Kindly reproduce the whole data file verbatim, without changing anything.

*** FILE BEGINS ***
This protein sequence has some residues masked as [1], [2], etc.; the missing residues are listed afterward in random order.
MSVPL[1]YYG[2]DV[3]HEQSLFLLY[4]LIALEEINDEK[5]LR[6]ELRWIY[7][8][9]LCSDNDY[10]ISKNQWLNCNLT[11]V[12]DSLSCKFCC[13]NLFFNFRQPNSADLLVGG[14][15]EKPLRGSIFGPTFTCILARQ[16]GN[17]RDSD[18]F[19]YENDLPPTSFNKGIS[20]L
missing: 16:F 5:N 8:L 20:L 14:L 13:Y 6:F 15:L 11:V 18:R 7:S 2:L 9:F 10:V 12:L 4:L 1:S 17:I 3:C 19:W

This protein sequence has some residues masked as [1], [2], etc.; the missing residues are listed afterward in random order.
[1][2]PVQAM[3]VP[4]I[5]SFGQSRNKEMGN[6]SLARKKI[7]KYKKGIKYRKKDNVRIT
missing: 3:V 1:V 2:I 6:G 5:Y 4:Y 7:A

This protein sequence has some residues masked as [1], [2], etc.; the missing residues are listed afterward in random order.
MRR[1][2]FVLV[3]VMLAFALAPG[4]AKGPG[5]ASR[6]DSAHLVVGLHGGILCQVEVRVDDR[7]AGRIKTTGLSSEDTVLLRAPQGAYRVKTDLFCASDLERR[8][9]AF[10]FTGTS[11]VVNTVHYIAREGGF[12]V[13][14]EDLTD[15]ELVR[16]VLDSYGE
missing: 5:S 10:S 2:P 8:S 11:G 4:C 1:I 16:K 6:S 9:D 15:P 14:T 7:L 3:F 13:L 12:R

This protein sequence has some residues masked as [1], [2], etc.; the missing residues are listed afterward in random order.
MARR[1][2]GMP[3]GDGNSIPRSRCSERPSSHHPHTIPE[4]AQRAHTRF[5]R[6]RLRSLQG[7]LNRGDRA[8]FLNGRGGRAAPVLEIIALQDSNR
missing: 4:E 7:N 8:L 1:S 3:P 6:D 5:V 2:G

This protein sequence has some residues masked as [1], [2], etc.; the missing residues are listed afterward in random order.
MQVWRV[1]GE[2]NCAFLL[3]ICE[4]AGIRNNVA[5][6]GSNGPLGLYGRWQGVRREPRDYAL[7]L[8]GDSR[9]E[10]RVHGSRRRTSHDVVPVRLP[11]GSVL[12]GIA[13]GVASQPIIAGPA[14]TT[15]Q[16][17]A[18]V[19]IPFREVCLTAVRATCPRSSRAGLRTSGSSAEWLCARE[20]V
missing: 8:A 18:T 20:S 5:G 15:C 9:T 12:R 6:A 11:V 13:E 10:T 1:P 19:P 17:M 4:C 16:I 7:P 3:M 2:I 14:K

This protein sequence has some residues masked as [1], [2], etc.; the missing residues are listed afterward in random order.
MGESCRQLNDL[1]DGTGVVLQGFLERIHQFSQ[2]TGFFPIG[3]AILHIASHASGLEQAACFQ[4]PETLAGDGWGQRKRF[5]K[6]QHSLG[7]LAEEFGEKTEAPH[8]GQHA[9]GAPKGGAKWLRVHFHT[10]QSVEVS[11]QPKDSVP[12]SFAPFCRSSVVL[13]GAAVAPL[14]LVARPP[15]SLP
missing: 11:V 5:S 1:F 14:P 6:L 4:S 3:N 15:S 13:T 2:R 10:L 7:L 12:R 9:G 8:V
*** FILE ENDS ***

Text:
This protein sequence has some residues masked as [1], [2], etc.; the missing residues are listed afterward in random order.
MSVPL[1]YYG[2]DV[3]HEQSLFLLY[4]LIALEEINDEK[5]LR[6]ELRWIY[7][8][9]LCSDNDY[10]ISKNQWLNCNLT[11]V[12]DSLSCKFCC[13]NLFFNFRQPNSADLLVGG[14][15]EKPLRGSIFGPTFTCILARQ[16]GN[17]RDSD[18]F[19]YENDLPPTSFNKGIS[20]L
missing: 16:F 5:N 8:L 20:L 14:L 13:Y 6:F 15:L 11:V 18:R 7:S 2:L 9:F 10:V 12:L 4:L 1:S 17:I 3:C 19:W

This protein sequence has some residues masked as [1], [2], etc.; the missing residues are listed afterward in random order.
[1][2]PVQAM[3]VP[4]I[5]SFGQSRNKEMGN[6]SLARKKI[7]KYKKGIKYRKKDNVRIT
missing: 3:V 1:V 2:I 6:G 5:Y 4:Y 7:A

This protein sequence has some residues masked as [1], [2], etc.; the missing residues are listed afterward in random order.
MRR[1][2]FVLV[3]VMLAFALAPG[4]AKGPG[5]ASR[6]DSAHLVVGLHGGILCQVEVRVDDR[7]AGRIKTTGLSSEDTVLLRAPQGAYRVKTDLFCASDLERR[8][9]AF[10]FTGTS[11]VVNTVHYIAREGGF[12]V[13][14]EDLTD[15]ELVR[16]VLDSYGE
missing: 5:S 10:S 2:P 8:S 11:G 4:C 1:I 16:K 6:S 9:D 15:P 14:T 7:L 3:F 13:L 12:R

This protein sequence has some residues masked as [1], [2], etc.; the missing residues are listed afterward in random order.
MARR[1][2]GMP[3]GDGNSIPRSRCSERPSSHHPHTIPE[4]AQRAHTRF[5]R[6]RLRSLQG[7]LNRGDRA[8]FLNGRGGRAAPVLEIIALQDSNR
missing: 4:E 7:N 8:L 1:S 3:P 6:D 5:V 2:G

This protein sequence has some residues masked as [1], [2], etc.; the missing residues are listed afterward in random order.
MQVWRV[1]GE[2]NCAFLL[3]ICE[4]AGIRNNVA[5][6]GSNGPLGLYGRWQGVRREPRDYAL[7]L[8]GDSR[9]E[10]RVHGSRRRTSHDVVPVRLP[11]GSVL[12]GIA[13]GVASQPIIAGPA[14]TT[15]Q[16][17]A[18]V[19]IPFREVCLTAVRATCPRSSRAGLRTSGSSAEWLCARE[20]V
missing: 8:A 18:T 20:S 5:G 15:C 9:T 12:R 6:A 11:V 13:E 10:T 1:P 19:P 17:M 4:C 16:I 7:P 3:M 2:I 14:K

This protein sequence has some residues masked as [1], [2], etc.; the missing residues are listed afterward in random order.
MGESCRQLNDL[1]DGTGVVLQGFLERIHQFSQ[2]TGFFPIG[3]AILHIASHASGLEQAACFQ[4]PETLAGDGWGQRKRF[5]K[6]QHSLG[7]LAEEFGEKTEAPH[8]GQHA[9]GAPKGGAKWLRVHFHT[10]QSVEVS[11]QPKDSVP[12]SFAPFCRSSVVL[13]GAAVAPL[14]LVARPP[15]SLP
missing: 11:V 5:S 1:F 14:P 6:L 4:S 3:N 15:S 13:T 2:R 10:L 7:L 12:R 9:G 8:V